Southampton was designated No. 1 Military Embarkation port during the Great War[20] and became a major centre for treating the returning wounded and POWs.[20] It was also central to the preparations for the Invasion of Europe in 1944.[20]

The Supermarine Spitfire was designed and developed in Southampton, evolving from the Schneider trophy-winning seaplanes of the 1920s and 1930s. Its designer, R J Mitchell, lived in the Portswood area of Southampton, and his house is today marked with a blue plaque.[43] Heavy bombing of the Woolston factory in September 1940 destroyed it as well as homes in the vicinity, killing civilians and workers. World War II hit Southampton particularly hard because of its strategic importance as a major commercial port and industrial area. Prior to the Invasion of Europe, components for a Mulberry harbour were built here.[20] After D-Day, Southampton docks handled military cargo to help keep the Allied forces supplied,[20] making it a key target of Luftwaffe bombing raids until late 1944.[44] Southampton docks was featured in the television show 24: Live Another Day in Day 9: 9:00 p.m. – 10:00 p.m.[45]

Some 630 people lost their lives as a result of the air raids on Southampton and nearly 2,000 more were injured, not to mention the thousands of buildings damaged or destroyed.[46] Pockets of Georgian architecture survived the war, but much of the city was levelled. There has been extensive redevelopment since World War II.[20] Increasing traffic congestion in the 1920s led to partial demolition of medieval walls around the Bargate in 1932 and 1938.[20] However, a large portion of those walls remain.

A Royal Charter in 1952 upgraded University College at Highfield to the University of Southampton.[20] In 1964 Southampton acquired city status, becoming the City of Southampton,[20] and because of the Local Government Act 1972 was turned into a county borough within the Hampshire county in 1973.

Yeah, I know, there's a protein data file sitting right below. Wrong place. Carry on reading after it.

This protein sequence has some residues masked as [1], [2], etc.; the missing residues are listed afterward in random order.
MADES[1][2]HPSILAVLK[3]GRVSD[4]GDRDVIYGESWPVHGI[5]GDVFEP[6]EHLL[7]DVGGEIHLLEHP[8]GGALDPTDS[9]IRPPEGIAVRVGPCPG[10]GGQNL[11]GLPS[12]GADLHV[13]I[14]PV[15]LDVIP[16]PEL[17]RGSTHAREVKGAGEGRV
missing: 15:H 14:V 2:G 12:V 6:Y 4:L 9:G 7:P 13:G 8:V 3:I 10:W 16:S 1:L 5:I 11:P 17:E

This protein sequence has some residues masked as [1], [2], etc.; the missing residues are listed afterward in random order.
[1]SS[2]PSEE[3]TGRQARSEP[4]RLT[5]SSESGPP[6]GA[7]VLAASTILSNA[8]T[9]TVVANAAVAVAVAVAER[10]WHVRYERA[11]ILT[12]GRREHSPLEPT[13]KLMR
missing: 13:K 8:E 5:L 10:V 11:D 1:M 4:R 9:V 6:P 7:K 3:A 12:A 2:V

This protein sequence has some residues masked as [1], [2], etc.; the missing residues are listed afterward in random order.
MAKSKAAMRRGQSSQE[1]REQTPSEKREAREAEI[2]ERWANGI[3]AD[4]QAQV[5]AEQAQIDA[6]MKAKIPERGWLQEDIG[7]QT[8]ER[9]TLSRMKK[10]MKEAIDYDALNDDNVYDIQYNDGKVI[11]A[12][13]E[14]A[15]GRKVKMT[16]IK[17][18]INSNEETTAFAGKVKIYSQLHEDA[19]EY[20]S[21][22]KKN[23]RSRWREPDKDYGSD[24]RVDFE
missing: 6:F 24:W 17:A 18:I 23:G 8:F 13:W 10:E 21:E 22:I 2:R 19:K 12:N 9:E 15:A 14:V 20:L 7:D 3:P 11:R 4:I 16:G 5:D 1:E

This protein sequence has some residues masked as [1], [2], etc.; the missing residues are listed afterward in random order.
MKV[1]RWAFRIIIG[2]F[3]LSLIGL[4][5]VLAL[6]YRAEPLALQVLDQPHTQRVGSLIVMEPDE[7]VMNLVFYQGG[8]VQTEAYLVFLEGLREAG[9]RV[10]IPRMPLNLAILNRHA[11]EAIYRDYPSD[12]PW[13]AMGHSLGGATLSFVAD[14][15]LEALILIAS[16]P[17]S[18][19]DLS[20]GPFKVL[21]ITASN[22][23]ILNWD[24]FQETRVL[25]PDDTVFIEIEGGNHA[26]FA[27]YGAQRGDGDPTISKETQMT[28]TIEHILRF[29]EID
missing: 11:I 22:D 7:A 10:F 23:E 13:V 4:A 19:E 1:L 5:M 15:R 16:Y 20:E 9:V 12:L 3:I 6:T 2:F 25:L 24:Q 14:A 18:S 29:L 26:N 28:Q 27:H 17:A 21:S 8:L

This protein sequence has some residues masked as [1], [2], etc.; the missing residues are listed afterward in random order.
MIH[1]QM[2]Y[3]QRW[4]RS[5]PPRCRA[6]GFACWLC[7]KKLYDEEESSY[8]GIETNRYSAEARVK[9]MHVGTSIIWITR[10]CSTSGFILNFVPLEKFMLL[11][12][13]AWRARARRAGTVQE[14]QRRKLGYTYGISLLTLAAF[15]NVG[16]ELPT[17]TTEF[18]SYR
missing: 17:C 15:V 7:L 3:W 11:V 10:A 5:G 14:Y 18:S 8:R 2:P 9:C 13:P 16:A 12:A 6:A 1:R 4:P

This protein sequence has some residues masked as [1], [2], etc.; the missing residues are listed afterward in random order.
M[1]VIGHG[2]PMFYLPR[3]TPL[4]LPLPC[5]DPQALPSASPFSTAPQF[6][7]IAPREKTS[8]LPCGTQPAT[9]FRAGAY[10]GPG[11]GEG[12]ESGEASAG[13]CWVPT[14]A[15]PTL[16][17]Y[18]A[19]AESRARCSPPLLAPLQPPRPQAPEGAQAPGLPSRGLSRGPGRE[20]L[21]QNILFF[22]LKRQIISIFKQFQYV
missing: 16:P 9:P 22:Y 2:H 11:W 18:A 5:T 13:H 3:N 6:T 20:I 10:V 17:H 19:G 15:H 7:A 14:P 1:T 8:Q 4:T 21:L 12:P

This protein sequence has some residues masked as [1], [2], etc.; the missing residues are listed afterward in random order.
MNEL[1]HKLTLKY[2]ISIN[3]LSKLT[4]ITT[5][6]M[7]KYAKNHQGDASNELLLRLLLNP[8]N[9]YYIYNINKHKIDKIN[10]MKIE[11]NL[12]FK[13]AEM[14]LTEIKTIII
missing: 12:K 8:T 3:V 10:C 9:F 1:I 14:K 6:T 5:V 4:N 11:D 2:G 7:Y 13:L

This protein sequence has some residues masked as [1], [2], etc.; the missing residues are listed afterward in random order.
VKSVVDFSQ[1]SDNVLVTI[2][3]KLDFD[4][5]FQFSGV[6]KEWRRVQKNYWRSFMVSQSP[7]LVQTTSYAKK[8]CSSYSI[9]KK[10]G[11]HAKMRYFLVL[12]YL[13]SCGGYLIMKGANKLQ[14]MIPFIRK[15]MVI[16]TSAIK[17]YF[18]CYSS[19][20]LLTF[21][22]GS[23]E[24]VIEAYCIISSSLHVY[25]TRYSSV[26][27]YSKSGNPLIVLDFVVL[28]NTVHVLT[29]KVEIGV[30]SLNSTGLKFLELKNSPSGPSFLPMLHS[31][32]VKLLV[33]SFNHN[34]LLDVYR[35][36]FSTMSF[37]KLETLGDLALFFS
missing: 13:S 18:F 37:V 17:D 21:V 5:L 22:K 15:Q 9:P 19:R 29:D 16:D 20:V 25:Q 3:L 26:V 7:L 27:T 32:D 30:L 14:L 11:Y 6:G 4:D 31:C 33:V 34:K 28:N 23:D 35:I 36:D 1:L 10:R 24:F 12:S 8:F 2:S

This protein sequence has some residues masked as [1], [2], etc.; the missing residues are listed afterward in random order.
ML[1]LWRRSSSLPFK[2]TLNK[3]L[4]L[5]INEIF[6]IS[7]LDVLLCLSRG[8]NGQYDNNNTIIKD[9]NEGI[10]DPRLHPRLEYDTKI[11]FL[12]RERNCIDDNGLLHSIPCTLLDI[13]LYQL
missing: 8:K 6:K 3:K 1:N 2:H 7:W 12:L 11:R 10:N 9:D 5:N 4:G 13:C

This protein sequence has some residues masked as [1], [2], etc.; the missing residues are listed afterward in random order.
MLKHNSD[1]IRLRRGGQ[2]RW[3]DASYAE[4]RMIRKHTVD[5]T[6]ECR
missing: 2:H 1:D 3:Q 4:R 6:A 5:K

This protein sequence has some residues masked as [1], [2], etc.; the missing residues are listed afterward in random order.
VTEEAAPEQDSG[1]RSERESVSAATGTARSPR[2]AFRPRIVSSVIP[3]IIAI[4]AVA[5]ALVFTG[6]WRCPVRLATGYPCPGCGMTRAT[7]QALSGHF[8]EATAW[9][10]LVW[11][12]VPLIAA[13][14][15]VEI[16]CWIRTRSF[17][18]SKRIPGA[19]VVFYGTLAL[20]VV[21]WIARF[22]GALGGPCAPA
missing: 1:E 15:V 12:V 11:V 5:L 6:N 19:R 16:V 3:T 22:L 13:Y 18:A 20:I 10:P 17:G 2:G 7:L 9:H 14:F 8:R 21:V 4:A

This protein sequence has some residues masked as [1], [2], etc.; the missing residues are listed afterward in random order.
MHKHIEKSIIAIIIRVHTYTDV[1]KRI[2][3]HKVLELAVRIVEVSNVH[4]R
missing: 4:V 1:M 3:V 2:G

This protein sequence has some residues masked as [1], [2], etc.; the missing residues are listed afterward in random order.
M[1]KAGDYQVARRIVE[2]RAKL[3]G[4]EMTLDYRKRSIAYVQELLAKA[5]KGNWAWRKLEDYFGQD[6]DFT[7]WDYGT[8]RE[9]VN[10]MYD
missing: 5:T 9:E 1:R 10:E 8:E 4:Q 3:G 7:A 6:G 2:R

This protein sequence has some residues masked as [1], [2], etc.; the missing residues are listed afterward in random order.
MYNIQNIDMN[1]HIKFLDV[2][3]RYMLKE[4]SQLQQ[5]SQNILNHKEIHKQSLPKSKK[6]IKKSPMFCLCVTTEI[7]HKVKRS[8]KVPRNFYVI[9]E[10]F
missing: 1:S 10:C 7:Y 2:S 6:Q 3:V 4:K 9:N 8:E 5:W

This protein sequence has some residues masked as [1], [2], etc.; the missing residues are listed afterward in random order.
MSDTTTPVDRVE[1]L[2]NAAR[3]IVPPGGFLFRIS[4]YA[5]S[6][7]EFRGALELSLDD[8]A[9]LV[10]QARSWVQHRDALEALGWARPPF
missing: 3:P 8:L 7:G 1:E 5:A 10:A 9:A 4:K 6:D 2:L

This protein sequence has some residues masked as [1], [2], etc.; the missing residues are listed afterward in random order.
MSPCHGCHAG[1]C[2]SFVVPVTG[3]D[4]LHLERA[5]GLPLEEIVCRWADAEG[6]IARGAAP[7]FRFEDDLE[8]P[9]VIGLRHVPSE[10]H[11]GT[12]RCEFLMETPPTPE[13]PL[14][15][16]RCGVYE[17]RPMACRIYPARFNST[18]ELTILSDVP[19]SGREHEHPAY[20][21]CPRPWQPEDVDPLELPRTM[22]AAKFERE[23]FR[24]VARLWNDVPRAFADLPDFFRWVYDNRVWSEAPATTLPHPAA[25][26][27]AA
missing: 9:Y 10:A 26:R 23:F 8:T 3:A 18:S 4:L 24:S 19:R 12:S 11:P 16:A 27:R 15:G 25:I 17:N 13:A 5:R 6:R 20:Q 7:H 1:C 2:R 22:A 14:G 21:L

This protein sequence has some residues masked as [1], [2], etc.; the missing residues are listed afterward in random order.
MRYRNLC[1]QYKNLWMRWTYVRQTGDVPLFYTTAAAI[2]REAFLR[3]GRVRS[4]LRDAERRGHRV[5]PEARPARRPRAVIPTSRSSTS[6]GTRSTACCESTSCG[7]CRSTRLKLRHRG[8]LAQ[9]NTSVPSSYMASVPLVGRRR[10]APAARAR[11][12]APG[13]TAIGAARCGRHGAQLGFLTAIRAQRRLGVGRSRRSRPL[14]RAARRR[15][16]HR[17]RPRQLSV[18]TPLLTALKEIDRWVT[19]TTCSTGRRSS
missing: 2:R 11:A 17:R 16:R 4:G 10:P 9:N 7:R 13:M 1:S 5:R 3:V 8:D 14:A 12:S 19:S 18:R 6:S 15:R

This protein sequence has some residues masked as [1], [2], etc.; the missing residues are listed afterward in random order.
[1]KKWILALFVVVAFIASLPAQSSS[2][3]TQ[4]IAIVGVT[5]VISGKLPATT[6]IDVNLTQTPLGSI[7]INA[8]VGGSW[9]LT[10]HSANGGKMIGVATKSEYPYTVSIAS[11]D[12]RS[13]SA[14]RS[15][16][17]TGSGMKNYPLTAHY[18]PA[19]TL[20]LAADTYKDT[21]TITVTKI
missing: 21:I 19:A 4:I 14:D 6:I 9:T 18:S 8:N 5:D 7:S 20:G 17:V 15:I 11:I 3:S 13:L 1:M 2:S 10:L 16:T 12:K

The local council for the city of Southampton succeeded Hampshire County Council and became a unitary authority in April 1997.[47]

21st century

In the 2010s several developments to the inner-city of Southampton were completed. In 2016 the south section of West Quay, or West Quay South, originally known as West Quay Watermark, was opened to the public. Its public plaza has been used for several annual events, such as an ice skating rink during the winter season,[48] and a public broadcast of the Wimbledon tennis championship.[49] Two new buildings, the John Hansard Gallery with City Eye and a secondary site for the University of Southampton's Nuffield Theatre, in addition to several flats, have been built in the "cultural quarter" adjacent to Guildhall Square in 2017.[50] In 2019 the retail and accommodation-based "Bargate quarter" redevelopment, replacing the demolished Bargate shopping centre, and enabling public access to the previously hidden sections of the city walls, will be opened.[51]

Other Languages
Afrikaans: Southampton
العربية: ساوثهامبتون
asturianu: Southampton
azərbaycanca: Sauthempton
Bân-lâm-gú: Southampton
башҡортса: Саутгемптон
беларуская: Саўтгемптан
беларуская (тарашкевіца)‎: Саўтгэмптан
български: Саутхамптън
bosanski: Southampton
brezhoneg: Southampton
català: Southampton
čeština: Southampton
Cymraeg: Southampton
Deutsch: Southampton
Ελληνικά: Σαουθάμπτον
español: Southampton
Esperanto: Southampton
estremeñu: Southampton
euskara: Southampton
français: Southampton
Gaeilge: Southampton
galego: Southampton
客家語/Hak-kâ-ngî: Southampton
한국어: 사우샘프턴
հայերեն: Սաութգեմփթոն
hrvatski: Southampton
Bahasa Indonesia: Southampton
Interlingue: Southampton
íslenska: Southampton
italiano: Southampton
қазақша: Саутгемптон
Kiswahili: Southampton
Latina: Hantonia
latviešu: Sauthemptona
Lëtzebuergesch: Southampton (borough)
lietuvių: Sautamptonas
magyar: Southampton
македонски: Саутхемптон
مازِرونی: ساوت‌همپتون
norsk nynorsk: Southampton
Nouormand: Hantonne
occitan: Southampton
ਪੰਜਾਬੀ: ਸਾਊਥਹੈਂਪਟਨ
پنجابی: ساؤتھمپٹن
polski: Southampton
português: Southampton
română: Southampton
Runa Simi: Southampton
русский: Саутгемптон
Simple English: Southampton
slovenčina: Southampton (mesto)
ślůnski: Southampton
српски / srpski: Саутхемптон
srpskohrvatski / српскохрватски: Southampton
svenska: Southampton
Tagalog: Southampton
татарча/tatarça: Саутһәмптон
Türkçe: Southampton
українська: Саутгемптон
Tiếng Việt: Southampton
Volapük: Southampton
Winaray: Southampton
吴语: 南安普顿
粵語: 修咸頓
中文: 南安普敦